Gustave Courbet had been on influence on Monet, and the older artist had visited him at his Paris studio while he was painting
The Picnic. On seeing that the giant work would never be completed in time for the 1866 Salon, Courbet urged Monet to paint something 'quickly and well, in a single
go,' so he would have something to submit.
Accordingly, Monet painted Camille, a dazzling figurative painting of his lover Camille Doncieux, who would become the first Mrs Monet, The work was allegedly done in a mere four days and was well received by the critics, being described as, 'the Parision queen, the triumphant woman' in the magazine L'Artiste. It represents the epitome of a fashionable, avant-garde woman.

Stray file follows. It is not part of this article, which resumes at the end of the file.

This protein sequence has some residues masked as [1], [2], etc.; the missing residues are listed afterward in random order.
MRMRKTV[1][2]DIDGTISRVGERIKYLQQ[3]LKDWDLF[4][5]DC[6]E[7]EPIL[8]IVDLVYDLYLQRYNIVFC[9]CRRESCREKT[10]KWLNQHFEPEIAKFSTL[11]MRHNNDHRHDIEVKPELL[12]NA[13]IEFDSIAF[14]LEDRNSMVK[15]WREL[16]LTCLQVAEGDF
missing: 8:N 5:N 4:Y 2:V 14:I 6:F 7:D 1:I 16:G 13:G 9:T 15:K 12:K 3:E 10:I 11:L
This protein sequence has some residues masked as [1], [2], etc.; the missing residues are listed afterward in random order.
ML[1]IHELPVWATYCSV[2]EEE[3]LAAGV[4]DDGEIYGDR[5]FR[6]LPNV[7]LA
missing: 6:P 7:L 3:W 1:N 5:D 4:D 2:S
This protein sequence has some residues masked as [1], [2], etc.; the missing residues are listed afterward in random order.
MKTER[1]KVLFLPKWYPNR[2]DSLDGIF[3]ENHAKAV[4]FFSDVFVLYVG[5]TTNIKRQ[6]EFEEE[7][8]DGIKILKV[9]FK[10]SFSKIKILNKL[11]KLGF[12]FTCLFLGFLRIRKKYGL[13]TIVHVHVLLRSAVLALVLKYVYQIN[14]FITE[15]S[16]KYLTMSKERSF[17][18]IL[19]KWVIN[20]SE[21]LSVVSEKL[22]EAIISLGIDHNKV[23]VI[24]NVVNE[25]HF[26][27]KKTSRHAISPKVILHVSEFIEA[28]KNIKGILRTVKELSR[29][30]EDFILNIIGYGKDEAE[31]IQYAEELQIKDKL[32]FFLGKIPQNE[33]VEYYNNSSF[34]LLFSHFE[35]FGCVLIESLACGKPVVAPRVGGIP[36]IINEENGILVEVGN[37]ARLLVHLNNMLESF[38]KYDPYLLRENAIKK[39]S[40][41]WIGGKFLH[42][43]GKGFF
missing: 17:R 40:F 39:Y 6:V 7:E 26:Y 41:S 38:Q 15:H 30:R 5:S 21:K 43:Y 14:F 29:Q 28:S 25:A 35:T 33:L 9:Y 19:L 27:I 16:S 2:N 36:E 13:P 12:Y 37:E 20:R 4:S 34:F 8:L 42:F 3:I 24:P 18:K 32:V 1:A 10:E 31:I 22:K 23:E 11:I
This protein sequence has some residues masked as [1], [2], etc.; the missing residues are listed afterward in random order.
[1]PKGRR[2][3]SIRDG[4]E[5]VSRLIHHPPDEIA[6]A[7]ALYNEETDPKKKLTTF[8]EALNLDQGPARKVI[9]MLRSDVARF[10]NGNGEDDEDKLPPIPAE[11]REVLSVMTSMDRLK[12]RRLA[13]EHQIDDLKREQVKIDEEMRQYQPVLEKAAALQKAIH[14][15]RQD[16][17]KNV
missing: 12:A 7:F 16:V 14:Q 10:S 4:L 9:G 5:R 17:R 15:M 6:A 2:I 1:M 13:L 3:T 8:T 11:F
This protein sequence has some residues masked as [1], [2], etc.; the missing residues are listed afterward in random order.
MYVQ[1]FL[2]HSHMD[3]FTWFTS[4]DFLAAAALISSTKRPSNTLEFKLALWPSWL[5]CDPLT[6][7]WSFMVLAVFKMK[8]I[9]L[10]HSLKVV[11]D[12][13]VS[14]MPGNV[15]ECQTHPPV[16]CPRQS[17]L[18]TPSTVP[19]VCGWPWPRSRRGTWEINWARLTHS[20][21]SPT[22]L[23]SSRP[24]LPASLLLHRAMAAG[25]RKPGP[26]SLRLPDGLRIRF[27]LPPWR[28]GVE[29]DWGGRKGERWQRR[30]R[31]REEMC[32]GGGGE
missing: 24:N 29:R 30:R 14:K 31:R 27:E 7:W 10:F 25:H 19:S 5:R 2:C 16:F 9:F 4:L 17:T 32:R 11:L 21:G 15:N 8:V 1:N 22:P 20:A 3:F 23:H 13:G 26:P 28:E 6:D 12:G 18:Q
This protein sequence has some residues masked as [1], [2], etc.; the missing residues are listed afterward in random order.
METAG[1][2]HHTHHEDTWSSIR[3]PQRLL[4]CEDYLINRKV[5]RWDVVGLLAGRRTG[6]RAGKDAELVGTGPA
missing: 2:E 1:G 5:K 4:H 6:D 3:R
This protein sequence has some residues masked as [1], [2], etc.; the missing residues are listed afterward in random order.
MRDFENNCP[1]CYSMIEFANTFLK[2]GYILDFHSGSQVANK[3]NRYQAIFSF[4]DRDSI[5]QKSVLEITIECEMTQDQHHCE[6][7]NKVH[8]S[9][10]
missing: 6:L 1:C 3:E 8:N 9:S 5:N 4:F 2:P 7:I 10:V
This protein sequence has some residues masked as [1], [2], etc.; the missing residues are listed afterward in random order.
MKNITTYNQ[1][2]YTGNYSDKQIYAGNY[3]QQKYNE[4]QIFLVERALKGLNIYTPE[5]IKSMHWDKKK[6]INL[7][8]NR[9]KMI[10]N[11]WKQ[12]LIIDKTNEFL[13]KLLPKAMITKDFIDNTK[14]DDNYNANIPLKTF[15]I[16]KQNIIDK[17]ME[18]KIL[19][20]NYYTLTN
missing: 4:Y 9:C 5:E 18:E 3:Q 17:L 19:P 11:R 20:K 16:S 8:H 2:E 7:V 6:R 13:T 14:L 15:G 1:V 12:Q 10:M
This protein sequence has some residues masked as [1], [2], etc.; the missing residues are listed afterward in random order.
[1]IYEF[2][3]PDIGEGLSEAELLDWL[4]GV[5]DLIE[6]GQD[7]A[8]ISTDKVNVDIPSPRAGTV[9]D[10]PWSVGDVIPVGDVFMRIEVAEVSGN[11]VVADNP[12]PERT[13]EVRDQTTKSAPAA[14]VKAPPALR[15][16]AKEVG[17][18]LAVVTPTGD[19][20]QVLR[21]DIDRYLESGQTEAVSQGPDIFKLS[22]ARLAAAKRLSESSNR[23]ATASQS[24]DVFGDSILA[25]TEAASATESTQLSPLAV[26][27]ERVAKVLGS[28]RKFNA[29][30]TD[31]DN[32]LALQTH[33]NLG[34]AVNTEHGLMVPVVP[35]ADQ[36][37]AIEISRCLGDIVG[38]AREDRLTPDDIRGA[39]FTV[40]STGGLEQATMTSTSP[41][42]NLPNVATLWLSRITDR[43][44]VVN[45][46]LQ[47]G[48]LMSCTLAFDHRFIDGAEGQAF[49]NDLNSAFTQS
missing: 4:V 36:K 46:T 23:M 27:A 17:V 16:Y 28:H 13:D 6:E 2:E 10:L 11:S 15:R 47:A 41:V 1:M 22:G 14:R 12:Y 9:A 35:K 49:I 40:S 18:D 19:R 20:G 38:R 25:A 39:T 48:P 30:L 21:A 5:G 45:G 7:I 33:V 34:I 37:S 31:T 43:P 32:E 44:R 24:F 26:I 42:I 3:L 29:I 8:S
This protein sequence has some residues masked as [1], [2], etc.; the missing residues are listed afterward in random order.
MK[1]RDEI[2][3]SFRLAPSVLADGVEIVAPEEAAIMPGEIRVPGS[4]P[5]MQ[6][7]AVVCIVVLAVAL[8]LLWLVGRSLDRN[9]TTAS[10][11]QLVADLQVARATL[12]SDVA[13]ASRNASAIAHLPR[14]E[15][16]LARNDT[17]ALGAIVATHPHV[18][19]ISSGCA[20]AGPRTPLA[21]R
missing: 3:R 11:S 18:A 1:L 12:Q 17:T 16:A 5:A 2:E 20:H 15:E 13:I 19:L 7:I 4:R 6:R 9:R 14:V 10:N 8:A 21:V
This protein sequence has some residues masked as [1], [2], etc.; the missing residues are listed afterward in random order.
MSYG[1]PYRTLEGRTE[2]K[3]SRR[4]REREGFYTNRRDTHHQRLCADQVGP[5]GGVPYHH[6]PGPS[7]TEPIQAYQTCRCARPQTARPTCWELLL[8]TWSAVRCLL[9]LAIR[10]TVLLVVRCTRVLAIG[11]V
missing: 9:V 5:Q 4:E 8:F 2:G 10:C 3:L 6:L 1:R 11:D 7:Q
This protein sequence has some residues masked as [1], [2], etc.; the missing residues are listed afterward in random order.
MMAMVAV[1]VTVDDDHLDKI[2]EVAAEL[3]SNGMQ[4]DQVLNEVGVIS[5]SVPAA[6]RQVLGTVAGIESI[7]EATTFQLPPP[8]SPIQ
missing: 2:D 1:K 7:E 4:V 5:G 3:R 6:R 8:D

Most striking was Monet's combination of the traditional approach and modern subject in the painting. His treatment of the fabrics - the silk with its hint of stiffness and gleaming colors and the warm, organic fur - recoiled the portraiture of Old Masters, such as Johannes Vermeer, and Rembrandt van Rijn, amplified by the dark tonal treatment. Yet Camille herself is contemporary and convincingly real, an icon of modern womanhood.